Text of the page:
Revisiting the Reshade injector with Second Life

Reshade is a real-time post-process injector allwoing you to overlay Second Life with various shader options, individually or collectively, to produce assorted effects and results
Reshade is a real-time post-process injector allowing you to overlay Second Life with various shader effects, individually or collectively, to produce assorted results, real-time, in both images and video

Back in August 2015, I blogged about Reshade, a post-processing injector for games and video software available for Windows. When installed and associated with a game or application like Second Life, it can be used to overlay the screen with a wide range of shader-based effects. These can them be used in screen captures or when recording machinima, to provide “real-time” visual effects.

Since that time, Reshade has been through a couple of iterations, with version 3.0.3 appearing on October 21st. As I’ve not revisited Reshade since that 2015 article, I thought I’d provide a short overview of installation and general use of this latest version.

A quick and dirty demo video I made with Reshade 1.0, showing how it can be used used in Second Life machinima filming


Please ensure you’re logged out of Second Life when setting-up ReShade.

  • Go to the Reshade website and download the installer, double-click to run it.
  • You will be prompted to select a programme for association with Reshade:


  • Click Select Game and navigate to the installed folder of the viewer with which you want to use Reshade and click on the viewer EXE file.
  • You will be prompted to Select Rendering API:


  • Click on OpenGL (note this may already appear to be selected – click on it anyway). You will be asked if you want to install the shaders- make sure you do.
  • The shaders will be downloaded and installed in a folder in your viewer’s installation location on your computer.
  • The Reshade installer will report Done, and can be closed.

To associate Reshade with any other viewer you have installed on your PC, you will have to follow these instructions again. You do not necessarily have to install the shaders again (although this is easiest) – you can set any additional versions of Reshade to point to shaders already installed.

Using Reshade

Note: the following is not intended to be an exhaustive guide to using Reshade. It is intended to get you started. The best way to gain familiarity with Reshade is to use it; should you need additional assistance, please refer to the Reshade forums. I don’t profess to be an expert in the applications, and will probably not be able to help with detailed technical support!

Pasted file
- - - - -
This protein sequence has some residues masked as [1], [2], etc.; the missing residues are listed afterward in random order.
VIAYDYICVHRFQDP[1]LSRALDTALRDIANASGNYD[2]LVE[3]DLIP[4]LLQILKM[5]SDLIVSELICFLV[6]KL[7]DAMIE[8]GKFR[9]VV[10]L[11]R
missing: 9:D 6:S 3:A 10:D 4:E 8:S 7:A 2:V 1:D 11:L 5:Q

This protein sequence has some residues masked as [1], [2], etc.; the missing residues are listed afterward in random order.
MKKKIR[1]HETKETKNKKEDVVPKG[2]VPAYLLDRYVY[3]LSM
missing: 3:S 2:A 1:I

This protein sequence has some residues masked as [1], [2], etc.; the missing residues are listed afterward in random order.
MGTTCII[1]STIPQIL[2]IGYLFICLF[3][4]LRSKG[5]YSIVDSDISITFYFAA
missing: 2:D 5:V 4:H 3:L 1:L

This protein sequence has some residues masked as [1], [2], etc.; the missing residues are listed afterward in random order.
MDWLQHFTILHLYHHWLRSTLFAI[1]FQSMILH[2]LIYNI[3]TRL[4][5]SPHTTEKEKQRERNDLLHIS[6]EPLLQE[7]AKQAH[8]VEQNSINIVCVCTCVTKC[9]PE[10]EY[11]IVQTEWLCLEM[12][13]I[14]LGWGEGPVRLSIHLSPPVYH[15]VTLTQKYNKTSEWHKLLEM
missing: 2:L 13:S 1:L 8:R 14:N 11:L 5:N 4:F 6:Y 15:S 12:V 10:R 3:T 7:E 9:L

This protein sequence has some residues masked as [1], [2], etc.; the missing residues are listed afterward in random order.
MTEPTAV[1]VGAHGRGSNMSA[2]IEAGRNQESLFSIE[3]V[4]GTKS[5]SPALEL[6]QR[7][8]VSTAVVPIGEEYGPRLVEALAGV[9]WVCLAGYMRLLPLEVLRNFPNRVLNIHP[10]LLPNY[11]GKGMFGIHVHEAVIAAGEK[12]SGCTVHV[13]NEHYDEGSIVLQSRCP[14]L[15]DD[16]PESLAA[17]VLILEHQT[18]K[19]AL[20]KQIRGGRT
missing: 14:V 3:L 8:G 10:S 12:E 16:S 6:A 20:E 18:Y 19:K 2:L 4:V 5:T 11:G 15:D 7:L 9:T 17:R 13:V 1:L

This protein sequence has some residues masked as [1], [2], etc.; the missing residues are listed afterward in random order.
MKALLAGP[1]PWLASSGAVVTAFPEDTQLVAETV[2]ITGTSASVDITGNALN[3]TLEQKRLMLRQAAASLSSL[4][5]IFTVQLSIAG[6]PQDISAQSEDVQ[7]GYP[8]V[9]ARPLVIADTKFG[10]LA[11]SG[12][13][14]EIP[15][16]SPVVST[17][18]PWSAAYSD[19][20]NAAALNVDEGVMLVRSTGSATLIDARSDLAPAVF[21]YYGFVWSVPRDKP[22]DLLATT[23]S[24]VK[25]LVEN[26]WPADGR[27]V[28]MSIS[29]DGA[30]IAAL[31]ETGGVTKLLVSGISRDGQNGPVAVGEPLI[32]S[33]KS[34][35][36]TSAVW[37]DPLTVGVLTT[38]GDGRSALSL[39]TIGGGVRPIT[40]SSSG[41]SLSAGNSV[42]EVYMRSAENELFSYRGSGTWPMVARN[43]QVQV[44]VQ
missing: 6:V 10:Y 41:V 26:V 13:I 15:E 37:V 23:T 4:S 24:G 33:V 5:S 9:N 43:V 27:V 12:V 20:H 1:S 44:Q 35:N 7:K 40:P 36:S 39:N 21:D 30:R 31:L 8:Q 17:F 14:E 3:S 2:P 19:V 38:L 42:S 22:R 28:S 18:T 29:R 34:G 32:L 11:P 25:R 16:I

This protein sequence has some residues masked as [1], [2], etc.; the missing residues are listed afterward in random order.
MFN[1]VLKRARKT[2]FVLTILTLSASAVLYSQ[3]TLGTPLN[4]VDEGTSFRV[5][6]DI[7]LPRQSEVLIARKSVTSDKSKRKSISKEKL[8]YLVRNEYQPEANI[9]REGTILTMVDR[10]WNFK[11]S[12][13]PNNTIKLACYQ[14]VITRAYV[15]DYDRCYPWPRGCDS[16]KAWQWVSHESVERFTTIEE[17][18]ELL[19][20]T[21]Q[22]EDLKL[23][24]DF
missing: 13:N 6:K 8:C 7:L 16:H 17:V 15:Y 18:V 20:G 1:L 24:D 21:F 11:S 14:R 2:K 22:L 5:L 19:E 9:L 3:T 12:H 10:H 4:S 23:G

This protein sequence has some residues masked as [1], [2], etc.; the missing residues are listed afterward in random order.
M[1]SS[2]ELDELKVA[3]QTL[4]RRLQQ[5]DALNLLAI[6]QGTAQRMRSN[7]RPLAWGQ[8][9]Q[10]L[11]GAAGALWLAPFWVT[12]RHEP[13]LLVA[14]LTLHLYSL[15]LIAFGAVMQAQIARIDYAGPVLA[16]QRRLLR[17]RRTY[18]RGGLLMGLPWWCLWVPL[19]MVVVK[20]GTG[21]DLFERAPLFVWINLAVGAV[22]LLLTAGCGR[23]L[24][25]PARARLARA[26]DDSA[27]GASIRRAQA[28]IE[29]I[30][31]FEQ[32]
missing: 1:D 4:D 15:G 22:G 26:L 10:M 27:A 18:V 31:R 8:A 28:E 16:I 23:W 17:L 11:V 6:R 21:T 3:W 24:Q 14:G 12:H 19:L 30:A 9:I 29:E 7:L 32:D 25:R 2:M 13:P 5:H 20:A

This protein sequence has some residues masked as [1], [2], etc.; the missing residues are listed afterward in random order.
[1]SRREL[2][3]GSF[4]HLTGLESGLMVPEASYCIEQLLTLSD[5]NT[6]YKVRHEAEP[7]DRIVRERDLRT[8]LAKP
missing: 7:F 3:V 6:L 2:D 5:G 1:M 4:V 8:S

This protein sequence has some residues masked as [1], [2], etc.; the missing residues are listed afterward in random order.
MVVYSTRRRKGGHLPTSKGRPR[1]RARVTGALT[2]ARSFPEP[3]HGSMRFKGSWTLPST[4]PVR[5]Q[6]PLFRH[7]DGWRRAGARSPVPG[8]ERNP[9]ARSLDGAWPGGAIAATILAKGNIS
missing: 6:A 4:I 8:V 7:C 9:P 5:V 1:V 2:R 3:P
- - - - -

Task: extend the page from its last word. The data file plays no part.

Reshade is available whenever you launch the viewer with which it has been associated. To access it, press SHIFT-F2. This will display the UI panel which may enter Tutorial mode, if you haven’t saved any presets.

  • Click the Continue button in the Reshade panel.
  • The preset selection bar will be highlighted. Click on the + button to the right of it to open the Name bar, and type in anything you like – this will become the name of a preset INI file, which yo can save and then select at a later date, loading all the sahder settings you have established in it.
  • The available shaders are loaded (and highlighted in red in the tutorial). Read the explanatory text and click continue.
  • The settings panel is highlighted and briefly explained. Read and click Finish.
  • The full Home tab will be displayed.
The Reshade Home tab
The Reshade Home tab – click for full size

This comprises 5 sections:

  • Preset selection area (top), with + (create a new preset INI) and – (delete selected preset INI)
  • The shader search bar  – type in all or part of a shader to display just that shader and its settings options. This also includes the Collapse / Expand toggle for opening / collapsing all shaders in the upper and lower panes of the tab
  • A scrollable list of available shaders. Clicking on any one of these will open it to display the activation button (1), above, and the hotkey toggle option (2), above – you can type-in any key combination you like here to automatically select the shader.
  • A scrollable list of settings, by shader (3), above).
  • The Reload button (reset everything to defaults) and Show error log buttons.